Speaking of things anal bought some relieve for my posterior as well. That however creates another problem because to get it on and off I need to tackle the seat fixing issue I`ve put up till later.



Because of the single seat tail these holes are the only point of access to the bolts that hold the seat in place, I`ve meant to do a better method of removing the seat before the bolt ends round out, and guess what they did? yep, both. Having paid a thousand euros for the paint job I was a little apprehensive trying to bend and ease the tail fairing off around the seat, I knew it could be done but the one time I did it before painting it, it kept an omenous creeking and cracking sound so I pulled it back as far as I could and from the gap created I was able to painstakingly slowly wiggle the bolts off with longnose pliers from the sides and got the tail off without damage.



Got a brilliant yet simple idea while driving past a hardware store at work. Why don`t I just use a latch mechanism from a regular door. It`s ugly as hell but who`s gonna know, it cannot be seen from any direction once the seat is in place and I`m not gonna post pictures of it in the internet or anything... :rolleyes: This however unfortunately means I must drill a third hole for the square axel what is to be used as a tool to open the latch but luckily they are in a place hardly no one ever looks at. Probly gonna take the whole tail apart again next winter and try to fill the now useless other holes somehow.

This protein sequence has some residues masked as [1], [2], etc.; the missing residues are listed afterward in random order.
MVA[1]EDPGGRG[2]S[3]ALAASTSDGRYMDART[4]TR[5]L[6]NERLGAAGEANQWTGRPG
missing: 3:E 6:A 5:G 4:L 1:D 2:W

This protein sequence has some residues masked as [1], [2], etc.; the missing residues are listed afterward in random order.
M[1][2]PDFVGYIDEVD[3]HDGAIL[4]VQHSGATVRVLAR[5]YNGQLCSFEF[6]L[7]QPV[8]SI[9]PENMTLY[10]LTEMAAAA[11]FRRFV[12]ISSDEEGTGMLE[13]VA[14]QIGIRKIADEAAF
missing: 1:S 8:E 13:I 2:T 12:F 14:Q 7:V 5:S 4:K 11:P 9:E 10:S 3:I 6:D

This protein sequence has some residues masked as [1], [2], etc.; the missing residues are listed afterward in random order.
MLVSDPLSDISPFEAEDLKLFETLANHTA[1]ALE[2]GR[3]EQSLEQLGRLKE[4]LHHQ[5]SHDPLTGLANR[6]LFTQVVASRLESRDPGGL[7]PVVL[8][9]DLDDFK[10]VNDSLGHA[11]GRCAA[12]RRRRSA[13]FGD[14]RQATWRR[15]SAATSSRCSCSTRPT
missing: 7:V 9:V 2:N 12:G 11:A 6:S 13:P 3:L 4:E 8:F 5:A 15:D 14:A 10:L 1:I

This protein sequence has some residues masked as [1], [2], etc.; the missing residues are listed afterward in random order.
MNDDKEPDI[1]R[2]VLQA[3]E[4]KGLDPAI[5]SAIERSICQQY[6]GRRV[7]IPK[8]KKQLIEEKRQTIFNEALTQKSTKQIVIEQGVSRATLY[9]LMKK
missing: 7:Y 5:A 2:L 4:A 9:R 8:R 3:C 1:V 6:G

Little grinding there and it`s pretty much done. The angle iron and the lock will act as stoppers for each other so when I push the seat down the latch will grab the square hole and lock the seat down, and when I want to remove it I`ll just insert the square axel to the hole and turn the lock open. I actually prefer to have a mechanism that requires a tool to get open so the potential thief would have some work to do before getting straight access to the keyless ignition brain box wirings.